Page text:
Current scenario of demand and supply of public health care system in India

N.PURUSHOTHAMA BHAT, Ph.D Research Scholar in Economics, Bharathiar University, India
And Asst Prof in Economics, Dr. Dayananda Pai- P Sathish Pai Govt First Grade College, India
Dr. M.GAONKAR GOPALAKRISHNA, Associate Professor, PG Department of Economics, Govt.  First Grade College, Udupi, India

The mixed economy of health care services in India has various dimensions like Allopathy, Ayurveda, Homoeopathy, Unani and Siddha are different systems of medicine available in the country. However, allopathy is the dominant system of medicine. Furthermore, healthcare system in India has grown over the years on account of an increase in demand for modern healthcare facilities, rise in awareness about diseases, health consciousness among people, increase in per capita income, changing lifestyle, transition in disease profile etc. However, the demand for healthcare services is led by households that have a spending capacity as the poor and vulnerable sections of society have restricted demand for such services. On the supply side, availability and advancement of modern healthcare facility has also contributed towards the betterment of healthcare services industry in India (CII, 2020). Regardless of this, the supply side constraint remains as public expenditure on healthcare is limited which in turn, provides an opportunity to private healthcare service providers. The government healthcare spending in India is only 1.04 percent of GDP. The government has decided to increase the spending on health care to 2-3 percent through the pronouncement of many policies such as National Health Policy 2002, National Health Policy 2015 and the National Rural Health Mission (NRHM). The result of such stagnation is felt at the failure of the health care delivery system to the people who need most and to expand the workforce in healthcare, even to train and retain the existing health care workforce. Today, India has all the resources to intervene and to provide better health care to those in greatest need, but the existing intervention and resources did not match the power of the health system to deliver in a better way and on an adequate scale.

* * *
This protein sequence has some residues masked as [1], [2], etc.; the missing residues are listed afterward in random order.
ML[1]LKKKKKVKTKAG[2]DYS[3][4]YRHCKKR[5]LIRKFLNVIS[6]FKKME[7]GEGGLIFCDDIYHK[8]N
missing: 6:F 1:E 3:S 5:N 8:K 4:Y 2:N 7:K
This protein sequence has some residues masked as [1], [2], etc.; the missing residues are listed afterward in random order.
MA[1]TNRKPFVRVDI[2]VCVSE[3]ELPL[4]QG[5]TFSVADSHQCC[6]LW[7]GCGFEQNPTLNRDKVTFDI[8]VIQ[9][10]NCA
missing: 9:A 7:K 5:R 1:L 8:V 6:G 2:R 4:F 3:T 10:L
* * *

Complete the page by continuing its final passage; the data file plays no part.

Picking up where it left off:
Keywords: Health Care Services, Demand and Supply, Stagnation.

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Notes on contributors
Dr. M.GAONKAR GOPALAKRISHNA and  Prof. PURUSHOTHAMA BHAT N, is working as Assistant Professor and Head of Department in the Department of Economics of Dr. Dayananda Pai- P. Sathish Pai Govt. First Grade College, Car street, Mangalore. He is MA in Economics, UGC (SLET) and pursuing Ph.D in Bharathiyar University, Coimbatore, Tamilnadu.  He obtained his B.A degree with IX Rank, first class with distinction. He also obtained First rank in M.A Economics from Mangalore University.  He has 26 years of teaching experience as faculty in Economics with specialization in Micro and Macro Economics. He also presented papers in National and International conferences and published papers in national and International journals. 
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